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World

AFP
October 20, 2018
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Kidnapped Tanzanian tycoon Mohammed Dewji freed

World

AFP
Sat, Oct, 18
Tanzanian tycoon Mohammed Dewji. Photo: AFP

Tanzanian tycoon Mohammed Dewji, who was kidnapped earlier this month, said Saturday he had been released and had returned home safely.

"I thank Allah that I have returned home safely. I thank all my fellow Tanzanians, and everyone around the world for their prayers," he said in a tweeted message.

"I thank the authorities of Tanzania, including the Police Force for working for my safe return."

His father Gullam Dewji confirmed his son´s release in comments to the Tanzanian daily Mwanachi. His uncle, Azim Dewji said the kidnappers had released him early Saturday in Dar es Salaam, Tanzania´s economic capital.

The family had offered a reward of half a million dollars (435,000 euros) for information that would help police find him.

Tanzanian police said Friday they had identified the driver of a vehicle used in the kidnapping and were making progress in their investigation.

Africa´s youngest billionaire was kidnapped on October 11 by gunmen — said to have been white — as he entered the gym of a hotel in Dar es Salaam.

Mohammed Dewji, 43, heads the MeTL Group which operates in about 10 countries with interests in agriculture to insurance, transport, logistics and the food industry.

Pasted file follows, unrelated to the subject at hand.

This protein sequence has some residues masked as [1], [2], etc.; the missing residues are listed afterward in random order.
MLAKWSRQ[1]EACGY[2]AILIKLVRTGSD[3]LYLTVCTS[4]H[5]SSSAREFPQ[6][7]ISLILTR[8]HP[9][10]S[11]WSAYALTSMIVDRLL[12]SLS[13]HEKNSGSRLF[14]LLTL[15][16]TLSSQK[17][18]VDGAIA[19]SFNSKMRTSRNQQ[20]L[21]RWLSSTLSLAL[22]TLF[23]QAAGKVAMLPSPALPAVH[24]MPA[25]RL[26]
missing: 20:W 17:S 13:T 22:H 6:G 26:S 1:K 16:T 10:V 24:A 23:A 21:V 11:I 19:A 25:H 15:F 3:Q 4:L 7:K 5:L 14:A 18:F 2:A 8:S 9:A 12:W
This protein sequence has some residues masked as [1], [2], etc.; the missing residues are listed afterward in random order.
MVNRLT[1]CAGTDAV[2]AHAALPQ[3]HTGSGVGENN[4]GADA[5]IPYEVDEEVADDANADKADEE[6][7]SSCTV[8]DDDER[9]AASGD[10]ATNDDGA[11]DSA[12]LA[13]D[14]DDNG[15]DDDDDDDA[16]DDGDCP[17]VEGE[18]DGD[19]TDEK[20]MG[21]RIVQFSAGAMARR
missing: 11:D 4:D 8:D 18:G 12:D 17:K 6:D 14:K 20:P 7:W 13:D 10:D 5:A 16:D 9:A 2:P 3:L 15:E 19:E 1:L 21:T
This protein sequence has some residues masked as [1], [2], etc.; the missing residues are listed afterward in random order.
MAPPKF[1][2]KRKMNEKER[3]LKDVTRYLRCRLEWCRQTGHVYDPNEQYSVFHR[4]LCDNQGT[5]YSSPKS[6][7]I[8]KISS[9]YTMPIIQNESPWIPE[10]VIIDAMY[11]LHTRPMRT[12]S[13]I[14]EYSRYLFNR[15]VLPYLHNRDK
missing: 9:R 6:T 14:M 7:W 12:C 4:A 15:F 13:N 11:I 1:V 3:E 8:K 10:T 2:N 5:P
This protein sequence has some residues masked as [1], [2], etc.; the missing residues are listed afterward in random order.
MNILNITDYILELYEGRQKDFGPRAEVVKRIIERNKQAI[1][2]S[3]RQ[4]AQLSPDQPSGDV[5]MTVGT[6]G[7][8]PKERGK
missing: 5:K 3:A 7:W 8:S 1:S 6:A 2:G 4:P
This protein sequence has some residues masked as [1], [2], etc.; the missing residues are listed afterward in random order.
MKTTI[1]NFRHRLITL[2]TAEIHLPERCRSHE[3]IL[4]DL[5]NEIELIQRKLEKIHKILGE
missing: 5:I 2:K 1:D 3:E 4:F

Dar es Salaam police chief Lazaro Mambosasa told journalists that the assailants had "shot into the air" before bustling Dewji into their car.

Dewji was born in Tanzania and studied at Georgetown University in the United States. He also served as a member of parliament from 2005 to 2015.

In 2013, he became the first Tanzanian to grace the cover of Forbes magazine and was named Forbes Africa Person of the Year in 2015.

Dewji is also the main shareholder in Tanzania´s Simba FC football club.

According to Forbes he is 17th on the list of Africa´s billionaires, and worth $1.5 billion (1.29 billion euros).

Dewji is married with three children. In 2016 he signed a pledge to donate at least half of his fortune to philanthropic causes, according to Forbes.

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